Subsurface cation vacancy stabilization of the magnetite (001) surface

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Science  05 Dec 2014:
Vol. 346, Issue 6214, pp. 1215-1218
DOI: 10.1126/science.1260556

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Iron oxides play an increasingly prominent role in heterogeneous catalysis, hydrogen production, spintronics, and drug delivery. The surface or material interface can be performance-limiting in these applications, so it is vital to determine accurate atomic-scale structures for iron oxides and understand why they form. Using a combination of quantitative low-energy electron diffraction, scanning tunneling microscopy, and density functional theory calculations, we show that an ordered array of subsurface iron vacancies and interstitials underlies the well-known (Embedded Image)R45° reconstruction of Fe3O4(001). This hitherto unobserved stabilization mechanism occurs because the iron oxides prefer to redistribute cations in the lattice in response to oxidizing or reducing environments. Many other metal oxides also achieve stoichiometry variation in this way, so such surface structures are likely commonplace.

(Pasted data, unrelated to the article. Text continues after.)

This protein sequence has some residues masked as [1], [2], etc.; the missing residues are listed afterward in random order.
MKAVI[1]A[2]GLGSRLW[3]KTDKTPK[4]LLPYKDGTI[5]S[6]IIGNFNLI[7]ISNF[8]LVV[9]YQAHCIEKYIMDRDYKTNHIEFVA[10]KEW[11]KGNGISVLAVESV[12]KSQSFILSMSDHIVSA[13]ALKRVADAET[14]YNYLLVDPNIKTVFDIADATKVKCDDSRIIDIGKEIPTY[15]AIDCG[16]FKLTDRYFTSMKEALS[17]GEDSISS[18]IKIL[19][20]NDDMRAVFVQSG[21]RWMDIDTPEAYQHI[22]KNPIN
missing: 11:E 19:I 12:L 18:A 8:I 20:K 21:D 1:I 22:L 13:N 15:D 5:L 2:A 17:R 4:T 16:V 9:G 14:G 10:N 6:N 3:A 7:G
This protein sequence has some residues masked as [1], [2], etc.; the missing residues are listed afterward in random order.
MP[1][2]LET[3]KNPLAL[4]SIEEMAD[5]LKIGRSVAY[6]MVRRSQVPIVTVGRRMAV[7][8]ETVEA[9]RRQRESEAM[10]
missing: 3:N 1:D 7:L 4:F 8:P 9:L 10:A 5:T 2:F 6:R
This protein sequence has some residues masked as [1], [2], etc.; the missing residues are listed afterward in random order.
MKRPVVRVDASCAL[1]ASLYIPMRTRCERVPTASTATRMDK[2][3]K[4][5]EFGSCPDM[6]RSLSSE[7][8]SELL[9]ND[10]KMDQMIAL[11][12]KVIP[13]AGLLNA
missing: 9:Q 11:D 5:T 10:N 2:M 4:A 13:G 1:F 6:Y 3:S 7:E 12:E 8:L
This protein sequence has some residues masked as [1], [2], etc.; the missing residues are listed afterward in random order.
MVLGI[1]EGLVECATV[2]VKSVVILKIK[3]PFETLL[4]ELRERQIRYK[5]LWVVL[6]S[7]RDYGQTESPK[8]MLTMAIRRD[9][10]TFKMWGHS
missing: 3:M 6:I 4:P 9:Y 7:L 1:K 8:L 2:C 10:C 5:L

Stabilization of the surfaces of magnetite

Accurate structures of iron oxide surfaces are important for understanding their role in catalysis, and, for oxides such as magnetite, applications in magnetism and spin physics. The accepted low-energy electron diffraction (LEED) structure for the surface of magnetite, in which the bulk surface termination undergoes an undulating distortion, has a relatively poor agreement with experiment. Bliem et al. show that the LEED structure is much more accurately described by a structure that includes subsurface cation vacancies and occupation of interstitial sites (see the Perspective by Chambers). Such cation redistribution occurs in many metal oxides and may play a role in their surface structures.

Science, this issue p. 1215; see also p. 1186

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